Originally published at Feast Magazine / Written by Heather Riske
Cider is something of a family affair for Russ John. For more than 150 years, his family has owned a 160-acre homestead in southeast Nebraska featuring a grain farm and orchards. Over the years, they made fruit wines and cider; around 15 years ago, he even found bottles of cider made by his grandfather during Prohibition in the barn’s foundation.
This fall, he plans to display at least one of those bottles in the taproom at Brick River Cider Co., located in a former firehouse in Downtown St. Louis. In addition to four to six ciders made by cidermaster Evan Hiatt, the city’s first cidery will include a contemporary gastropub menu featuring regional American fare as well as some specialties from the historic cider-producing regions of England and France.
How is American cider different than English cider? Great Britain makes about two-thirds of the cider produced in the world. They produce cider from bittersweet apples that are really just for cider; if you bite one, you usually want to spit it out because they tend to be bitterer than what we would eat, and smaller and uglier. Those apples don’t exist in any large quantity in America, so most cider in America is made from what you would see in the grocery store. It’s easier to make interesting and complex ciders using English bittersweet apples. Without them, a cidermaker compensates using several techniques. Cidermakers in America had to learn to do lots of innovative things – that’s why you tend to see a lot of ciders that will include other fruits and spices. Relatively speaking, we’re working with less interesting apples than the Europeans are. An apple that’s been bred and grown to sit on your grocery store shelf is meant to look big and beautiful with lots of water and a relatively modest sugar content, and that doesn’t ferment out quite as interestingly to the palate. So, we [Americans] do things with it to add complexity.
What misconceptions do people have about cider? I think there’s a predisposition in America that cider is very sweet. You can make a completely dry cider that would be more reminiscent of a very dry white wine that has no residual sugars left. One of the interesting things in cider is that you don’t have quite the same agreed-upon naming conventions that bring automatic meaning to the mind of the consumer the way you do in craft beer. With craft beer, you’ve got your IPA, porter, lager, saison – there’s a very developed language that tells somebody, “OK, here’s what to expect because I’m opening a Hefeweizen.” You’ll find that you can open up three different ciders from three different makers that all will say “semi-sweet,” and they’ll have a vast difference in what that means. With a range of 2 to 5 percent residual sugar (after fermentation), they can have a dramatically different [flavor] profile. I would call a cider with 5 percent residual sugar fully sweet, but some producers might label it semi-sweet. I’d call a cider with around 2 to 3 percent residual sugar semi-sweet. It takes a little bit of description by the maker to really help set expectations as far as what you’re getting when you open it up.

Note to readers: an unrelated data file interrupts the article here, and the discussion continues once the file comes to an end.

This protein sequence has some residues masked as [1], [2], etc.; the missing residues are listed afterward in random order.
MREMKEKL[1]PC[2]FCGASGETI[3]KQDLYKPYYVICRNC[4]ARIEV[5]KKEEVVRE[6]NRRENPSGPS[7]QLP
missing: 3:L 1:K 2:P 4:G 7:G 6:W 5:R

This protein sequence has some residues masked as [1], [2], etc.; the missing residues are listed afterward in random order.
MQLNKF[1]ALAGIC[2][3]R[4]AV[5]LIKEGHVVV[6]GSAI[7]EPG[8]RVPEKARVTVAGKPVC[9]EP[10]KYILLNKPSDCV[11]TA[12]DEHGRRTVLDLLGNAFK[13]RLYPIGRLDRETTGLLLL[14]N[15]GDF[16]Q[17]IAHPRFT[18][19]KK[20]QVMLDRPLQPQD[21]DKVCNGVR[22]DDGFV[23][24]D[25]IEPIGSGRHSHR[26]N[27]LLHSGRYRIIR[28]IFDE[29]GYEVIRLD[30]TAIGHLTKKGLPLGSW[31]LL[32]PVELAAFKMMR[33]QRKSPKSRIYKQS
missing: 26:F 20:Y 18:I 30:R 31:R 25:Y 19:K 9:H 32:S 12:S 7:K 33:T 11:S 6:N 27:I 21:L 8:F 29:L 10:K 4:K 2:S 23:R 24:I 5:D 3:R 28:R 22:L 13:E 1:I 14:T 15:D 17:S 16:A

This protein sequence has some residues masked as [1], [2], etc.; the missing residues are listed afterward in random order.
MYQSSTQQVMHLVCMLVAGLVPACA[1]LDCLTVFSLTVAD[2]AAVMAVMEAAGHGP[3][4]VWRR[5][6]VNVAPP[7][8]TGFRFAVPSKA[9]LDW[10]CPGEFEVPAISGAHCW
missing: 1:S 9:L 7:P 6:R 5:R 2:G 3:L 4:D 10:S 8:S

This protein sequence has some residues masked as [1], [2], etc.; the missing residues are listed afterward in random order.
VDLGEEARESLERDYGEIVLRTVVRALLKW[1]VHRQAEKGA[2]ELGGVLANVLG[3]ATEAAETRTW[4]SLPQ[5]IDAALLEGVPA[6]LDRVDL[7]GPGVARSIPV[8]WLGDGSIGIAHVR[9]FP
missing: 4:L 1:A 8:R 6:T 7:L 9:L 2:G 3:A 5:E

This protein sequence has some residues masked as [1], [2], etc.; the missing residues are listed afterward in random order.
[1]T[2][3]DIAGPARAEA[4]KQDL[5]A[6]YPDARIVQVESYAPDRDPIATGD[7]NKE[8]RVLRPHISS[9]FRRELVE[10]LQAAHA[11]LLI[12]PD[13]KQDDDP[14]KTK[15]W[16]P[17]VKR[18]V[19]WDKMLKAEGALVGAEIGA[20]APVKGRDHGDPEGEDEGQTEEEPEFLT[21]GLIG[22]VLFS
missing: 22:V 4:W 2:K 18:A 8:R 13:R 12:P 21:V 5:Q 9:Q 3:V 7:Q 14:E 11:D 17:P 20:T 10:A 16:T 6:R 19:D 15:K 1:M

What types of cider will you offer at Brick River Cider? We make a variety of ciders, creating interesting ones by blending multiple – sometimes two, sometimes three – fermentations together. You can bring out sweetness with one style of yeast, or astringency – that little pucker that you’d get in a red wine – with a different yeast. Sweetness, astringency, viscosity, color, aroma, alcohol content and fruit notes can be changed by using different yeasts on the same fruit. For one tart apple cider, we’re bringing in a little sour cherry. Another that will be a little sweeter is a farmhouse-style unfiltered cider with a cloudy characteristic that will remind you of fresh cider you’d sip at the orchard.